Wednesday, April 27, 2011
Golden Glimmer of Hope
It started to rain 30 minutes ago, and already this small stream is recognizing the effects. It’s flowing a little more powerfully, there’s more stuff in the water from the forest canopy, leave bits and seed coverings, and there’s more silt. There’s still a fine covering of silt over almost everything from the last rain. Erosion is a natural process that causes siltation. But we have increased the eroding power of water by increasing hard surfaces that don’t allow water to percolate through. Water runs off roof tops and driveways hard and fast and scours soil into the local stream. The soil, now silt, covers everything, chokes the gills of fish and aquatic insects, and homogenizes habitat.
One of the predicted scenarios associated with global warming induced climate destabilization is that rains in the mid-Atlantic will become heavier and more sporadic which means heavier, more scouring flows of water.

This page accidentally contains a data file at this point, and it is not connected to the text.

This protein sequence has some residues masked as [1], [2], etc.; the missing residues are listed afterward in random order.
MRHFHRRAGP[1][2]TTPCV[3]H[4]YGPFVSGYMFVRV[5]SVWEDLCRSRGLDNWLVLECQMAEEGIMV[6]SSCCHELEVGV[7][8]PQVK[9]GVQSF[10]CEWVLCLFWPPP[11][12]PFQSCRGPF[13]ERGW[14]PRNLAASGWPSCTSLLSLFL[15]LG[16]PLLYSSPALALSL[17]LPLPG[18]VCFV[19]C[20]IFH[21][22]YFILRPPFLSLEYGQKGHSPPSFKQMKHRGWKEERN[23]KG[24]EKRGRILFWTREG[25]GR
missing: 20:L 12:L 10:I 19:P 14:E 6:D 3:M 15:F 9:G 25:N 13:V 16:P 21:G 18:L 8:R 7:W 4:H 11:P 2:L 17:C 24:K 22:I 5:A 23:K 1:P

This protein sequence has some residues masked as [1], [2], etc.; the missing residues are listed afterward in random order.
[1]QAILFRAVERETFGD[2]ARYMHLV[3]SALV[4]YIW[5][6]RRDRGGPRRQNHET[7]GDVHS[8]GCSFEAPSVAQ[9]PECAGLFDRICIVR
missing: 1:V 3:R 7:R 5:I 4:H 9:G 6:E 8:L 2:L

In spite of the grayish covering, there were still stone flies present. Stone flies are like aquatic canaries and they typically can’t survive in waters too impacted by sediments or nutrients. Their presence is usually interpreted to mean relatively healthy water. One golden stonefly in particular, served especially as a beacon of hope. All is not lost, and if anything these grey silts and golden stoneflies are calls to action: calls to install rain barrels and rain gardens to contain the runoff coming from our roof tops and driveways.